University of Maryland to name new dorms after first Black student and others who helped diversify the campus

The University of Maryland in College Park will name two new residence halls after former students who helped diversify the campus in the 19th and 20th centuries, officials announced Monday. Whittle-Johnson Hall will honor Hiram Whittle, the first African American man to be admitted to the university, in 1951, and Elaine Johnson Coates, who in 1959 became the first African American woman to graduate with an undergraduate degree. (Wash Post)

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Hood College receives $3 million gift for scholarship, renovations

Hood College received $3.4 million from the Hodson Trust to support student scholarships and the renovation of the college's library and learning commons, according to a recent press release. Of the $3.4 million, $1.5 million will be used for the renovation. The remaining money will be designated for The Hodson Trust Academic Excellence Scholarship Fund, which helps provide a Hood education to students who otherwise might not have been able to attend college. (News-Post)

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‘Transformational’: MacKenzie Scott’s gifts to HBCUs, other colleges surpass $800 million

With no advance notice, the billionaire’s representatives launched a flurry of emails and telephone calls this year to unsuspecting colleges and universities across the country dedicated to serving large numbers of Black, Latino and Native American students. In early October, one such message reached Harold L. Martin, chancellor of North Carolina A&T State University, the nation’s largest historically Black university. (Wash Post)

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Baltimore Co. Teachers, Administrators ‘Angry’ Over Lack of Communication About Ransomware Attack

The leaders of the teachers’ union and a group representing Baltimore County Public Schools administrators have written to Dr. Darryl Williams, the school superintendent, saying they are “tired, frustrated and angry” about the lack of communication from him over how the district is handling a ransomware attack that struck just before Thanksgiving. The letter was sent Sunday by Tom DeHart, executive director of the Council of Administrative and Supervisory Employees, and Cindy L. Sexton, president of the Teachers Association of Baltimore County. (Md Matters)

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The Anne Arundel Board of Education wants to hear from you about school start and dismissal times

A change in school start and dismissal times means more than students and teachers resetting their alarms. In a Board of Education workshop this week, several Anne Arundel County Public School community members and employees discussed the impact changing start and stop times would have on things like bus routes, childcare, student safety, sports and other extracurriculars. Now, the board wants to hear from the public. A hearing will be held via livestream at 6 p.m. on Monday. (Capital)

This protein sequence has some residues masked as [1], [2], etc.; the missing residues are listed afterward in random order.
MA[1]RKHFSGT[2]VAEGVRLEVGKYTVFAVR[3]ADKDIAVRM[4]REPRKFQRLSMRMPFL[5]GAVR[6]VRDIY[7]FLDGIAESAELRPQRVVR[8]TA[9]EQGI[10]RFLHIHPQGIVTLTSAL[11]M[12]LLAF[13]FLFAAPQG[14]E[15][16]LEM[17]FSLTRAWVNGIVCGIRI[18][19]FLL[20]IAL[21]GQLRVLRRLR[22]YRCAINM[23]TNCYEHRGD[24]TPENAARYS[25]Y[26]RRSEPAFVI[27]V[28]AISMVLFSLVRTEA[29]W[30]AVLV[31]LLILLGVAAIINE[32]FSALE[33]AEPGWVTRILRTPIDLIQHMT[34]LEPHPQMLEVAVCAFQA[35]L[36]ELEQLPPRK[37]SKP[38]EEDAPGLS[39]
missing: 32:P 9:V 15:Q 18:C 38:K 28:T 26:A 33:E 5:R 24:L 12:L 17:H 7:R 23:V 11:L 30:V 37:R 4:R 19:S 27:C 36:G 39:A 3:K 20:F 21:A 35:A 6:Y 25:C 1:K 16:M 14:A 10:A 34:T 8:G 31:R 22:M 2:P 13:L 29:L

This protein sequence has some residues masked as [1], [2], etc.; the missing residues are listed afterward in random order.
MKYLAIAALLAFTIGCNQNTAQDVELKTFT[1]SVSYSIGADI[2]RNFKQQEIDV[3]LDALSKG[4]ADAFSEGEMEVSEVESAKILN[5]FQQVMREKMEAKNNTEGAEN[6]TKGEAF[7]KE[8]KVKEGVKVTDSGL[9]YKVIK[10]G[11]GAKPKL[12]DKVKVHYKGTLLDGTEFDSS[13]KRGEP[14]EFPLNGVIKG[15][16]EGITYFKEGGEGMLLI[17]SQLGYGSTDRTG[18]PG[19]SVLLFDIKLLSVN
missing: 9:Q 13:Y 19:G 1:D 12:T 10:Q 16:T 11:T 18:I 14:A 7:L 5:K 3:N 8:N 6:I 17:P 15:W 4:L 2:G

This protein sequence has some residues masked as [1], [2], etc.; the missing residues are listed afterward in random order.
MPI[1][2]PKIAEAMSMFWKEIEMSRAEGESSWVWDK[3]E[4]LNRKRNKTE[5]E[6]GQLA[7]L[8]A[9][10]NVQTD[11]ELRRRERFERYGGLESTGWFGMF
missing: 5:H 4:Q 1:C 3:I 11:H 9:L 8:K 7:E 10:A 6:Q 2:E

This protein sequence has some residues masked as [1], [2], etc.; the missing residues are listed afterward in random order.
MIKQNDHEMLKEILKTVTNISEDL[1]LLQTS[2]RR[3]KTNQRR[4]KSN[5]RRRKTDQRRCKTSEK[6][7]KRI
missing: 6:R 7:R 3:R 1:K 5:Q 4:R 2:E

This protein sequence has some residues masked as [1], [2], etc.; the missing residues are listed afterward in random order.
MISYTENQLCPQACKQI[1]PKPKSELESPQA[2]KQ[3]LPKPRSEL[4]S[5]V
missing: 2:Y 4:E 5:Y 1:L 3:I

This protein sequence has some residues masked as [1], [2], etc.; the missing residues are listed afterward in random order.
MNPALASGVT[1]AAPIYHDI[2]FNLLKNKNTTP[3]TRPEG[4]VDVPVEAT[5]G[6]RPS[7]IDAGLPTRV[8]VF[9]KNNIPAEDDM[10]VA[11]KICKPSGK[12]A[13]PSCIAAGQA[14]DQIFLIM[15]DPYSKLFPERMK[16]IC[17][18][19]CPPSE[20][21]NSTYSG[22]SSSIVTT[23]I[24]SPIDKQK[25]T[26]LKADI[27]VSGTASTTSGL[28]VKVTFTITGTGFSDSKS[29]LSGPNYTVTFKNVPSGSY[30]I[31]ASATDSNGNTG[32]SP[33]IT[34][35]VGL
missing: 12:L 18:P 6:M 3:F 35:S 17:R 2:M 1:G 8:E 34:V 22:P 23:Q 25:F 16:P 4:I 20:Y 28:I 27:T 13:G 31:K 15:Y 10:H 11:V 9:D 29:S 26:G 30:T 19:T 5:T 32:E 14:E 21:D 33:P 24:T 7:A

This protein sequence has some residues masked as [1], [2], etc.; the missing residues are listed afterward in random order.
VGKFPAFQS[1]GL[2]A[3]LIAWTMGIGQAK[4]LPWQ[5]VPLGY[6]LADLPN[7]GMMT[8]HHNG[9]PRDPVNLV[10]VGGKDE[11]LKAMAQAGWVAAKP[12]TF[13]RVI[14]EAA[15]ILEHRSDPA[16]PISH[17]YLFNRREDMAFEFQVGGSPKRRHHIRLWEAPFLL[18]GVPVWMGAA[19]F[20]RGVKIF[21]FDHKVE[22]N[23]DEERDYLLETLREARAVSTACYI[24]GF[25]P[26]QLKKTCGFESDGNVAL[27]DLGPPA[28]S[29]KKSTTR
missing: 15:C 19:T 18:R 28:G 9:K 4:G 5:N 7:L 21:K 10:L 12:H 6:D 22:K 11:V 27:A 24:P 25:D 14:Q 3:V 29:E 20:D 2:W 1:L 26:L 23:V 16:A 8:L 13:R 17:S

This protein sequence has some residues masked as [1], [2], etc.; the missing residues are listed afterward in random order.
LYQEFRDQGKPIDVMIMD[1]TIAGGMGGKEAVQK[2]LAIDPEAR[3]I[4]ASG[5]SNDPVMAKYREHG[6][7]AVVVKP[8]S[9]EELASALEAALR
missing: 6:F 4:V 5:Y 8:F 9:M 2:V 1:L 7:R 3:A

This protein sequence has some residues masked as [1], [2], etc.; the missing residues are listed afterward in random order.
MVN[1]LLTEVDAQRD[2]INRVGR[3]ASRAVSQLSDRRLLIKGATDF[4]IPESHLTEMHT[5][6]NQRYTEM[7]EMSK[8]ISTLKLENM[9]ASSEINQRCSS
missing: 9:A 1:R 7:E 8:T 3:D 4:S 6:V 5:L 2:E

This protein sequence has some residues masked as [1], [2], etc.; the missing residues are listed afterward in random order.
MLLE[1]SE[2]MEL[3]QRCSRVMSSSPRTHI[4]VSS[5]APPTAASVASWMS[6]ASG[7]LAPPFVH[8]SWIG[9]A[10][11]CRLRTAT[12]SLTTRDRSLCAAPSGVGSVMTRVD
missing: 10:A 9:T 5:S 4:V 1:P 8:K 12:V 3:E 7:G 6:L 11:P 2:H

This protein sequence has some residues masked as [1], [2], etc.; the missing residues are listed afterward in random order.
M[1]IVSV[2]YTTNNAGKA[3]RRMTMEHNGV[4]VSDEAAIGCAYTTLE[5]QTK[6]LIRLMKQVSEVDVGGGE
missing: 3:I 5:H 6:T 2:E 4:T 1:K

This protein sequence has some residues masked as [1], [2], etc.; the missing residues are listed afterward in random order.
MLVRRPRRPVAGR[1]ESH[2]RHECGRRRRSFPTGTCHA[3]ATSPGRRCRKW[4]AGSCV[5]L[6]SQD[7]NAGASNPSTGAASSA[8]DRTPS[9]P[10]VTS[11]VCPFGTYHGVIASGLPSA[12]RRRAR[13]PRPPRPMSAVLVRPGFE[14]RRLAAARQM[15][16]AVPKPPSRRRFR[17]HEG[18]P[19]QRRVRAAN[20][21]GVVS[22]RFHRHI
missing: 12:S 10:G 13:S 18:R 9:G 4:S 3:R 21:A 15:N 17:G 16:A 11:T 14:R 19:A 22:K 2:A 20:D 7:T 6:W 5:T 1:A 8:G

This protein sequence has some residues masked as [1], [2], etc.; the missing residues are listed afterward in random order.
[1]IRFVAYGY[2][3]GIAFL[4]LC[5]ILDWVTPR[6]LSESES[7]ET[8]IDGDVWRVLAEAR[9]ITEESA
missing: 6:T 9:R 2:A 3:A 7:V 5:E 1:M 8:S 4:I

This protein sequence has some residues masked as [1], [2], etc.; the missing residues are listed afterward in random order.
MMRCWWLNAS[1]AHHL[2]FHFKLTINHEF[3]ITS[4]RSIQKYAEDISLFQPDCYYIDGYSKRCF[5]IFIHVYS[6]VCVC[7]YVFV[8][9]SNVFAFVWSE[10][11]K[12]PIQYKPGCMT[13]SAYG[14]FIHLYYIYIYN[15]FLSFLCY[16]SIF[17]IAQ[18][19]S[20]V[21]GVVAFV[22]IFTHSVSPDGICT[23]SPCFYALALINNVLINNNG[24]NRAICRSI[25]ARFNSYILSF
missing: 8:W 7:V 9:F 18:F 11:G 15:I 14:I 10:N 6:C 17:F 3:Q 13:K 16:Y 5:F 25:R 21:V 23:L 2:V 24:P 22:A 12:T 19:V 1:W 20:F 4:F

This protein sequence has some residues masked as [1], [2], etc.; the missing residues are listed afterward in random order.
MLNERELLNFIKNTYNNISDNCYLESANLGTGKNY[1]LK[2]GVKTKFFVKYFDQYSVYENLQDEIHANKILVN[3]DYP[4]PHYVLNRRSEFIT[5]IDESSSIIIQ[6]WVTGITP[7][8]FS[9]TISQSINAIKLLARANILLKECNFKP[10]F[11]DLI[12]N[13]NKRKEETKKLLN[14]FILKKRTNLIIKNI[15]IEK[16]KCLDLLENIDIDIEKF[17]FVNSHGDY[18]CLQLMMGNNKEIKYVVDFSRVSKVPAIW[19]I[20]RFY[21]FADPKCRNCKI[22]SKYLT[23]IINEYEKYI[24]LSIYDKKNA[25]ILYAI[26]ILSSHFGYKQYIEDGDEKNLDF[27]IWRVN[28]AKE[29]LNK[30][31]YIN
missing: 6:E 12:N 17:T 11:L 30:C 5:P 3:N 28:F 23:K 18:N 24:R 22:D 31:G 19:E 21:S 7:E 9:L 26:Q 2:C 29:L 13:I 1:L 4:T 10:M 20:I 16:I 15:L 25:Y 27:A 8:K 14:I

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With data presumed unrecoverable, Baltimore County Schools scramble to recover from cyber attack

Baltimore County Schools won praise for restarting student learning after last month’s cyber attack. But behind the scenes, the system is still reeling from the assault, including its devastating impact on students’ educational records. Some student records are “presumed completely unrecoverable,” a Baltimore County Public Schools (BCPS) employee with information about the attack’s impact told The Brew. “SIS [the Student Information System] is toast,” said the employee, who spoke under the condition of anonymity. (Brew)

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Bowie State plans to use $25M from MacKenzie Scott for endowment, offering more scholarships and programs

Bowie State University plans to use a $25 million gift it received from MacKenzie Scott to grow its endowment, which will offer more financial help to students, enhance existing programs and create new ones, the college president said. Generations to come will benefit from this gift from MacKenzie Scott, said Bowie State University President Aminta Breaux.The donation marks the largest single private donation in the university’s history. (Capital)

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Child abuse, neglect cases involving MCPS staff, contractors, volunteers down in past year

The number of suspected child abuse or neglect cases involving Montgomery County Public Schools employees, contractors and volunteers was down last year, according to a new report from the school district. In Fiscal Year 2020, there were 270 cases of alleged abuse or neglect reported to Child Protective Services or local police involving MCPS employees, contractors and volunteers, resulting in the termination of 14 employees, according to the district’s report, which is released annually. (Bethesda Beat)

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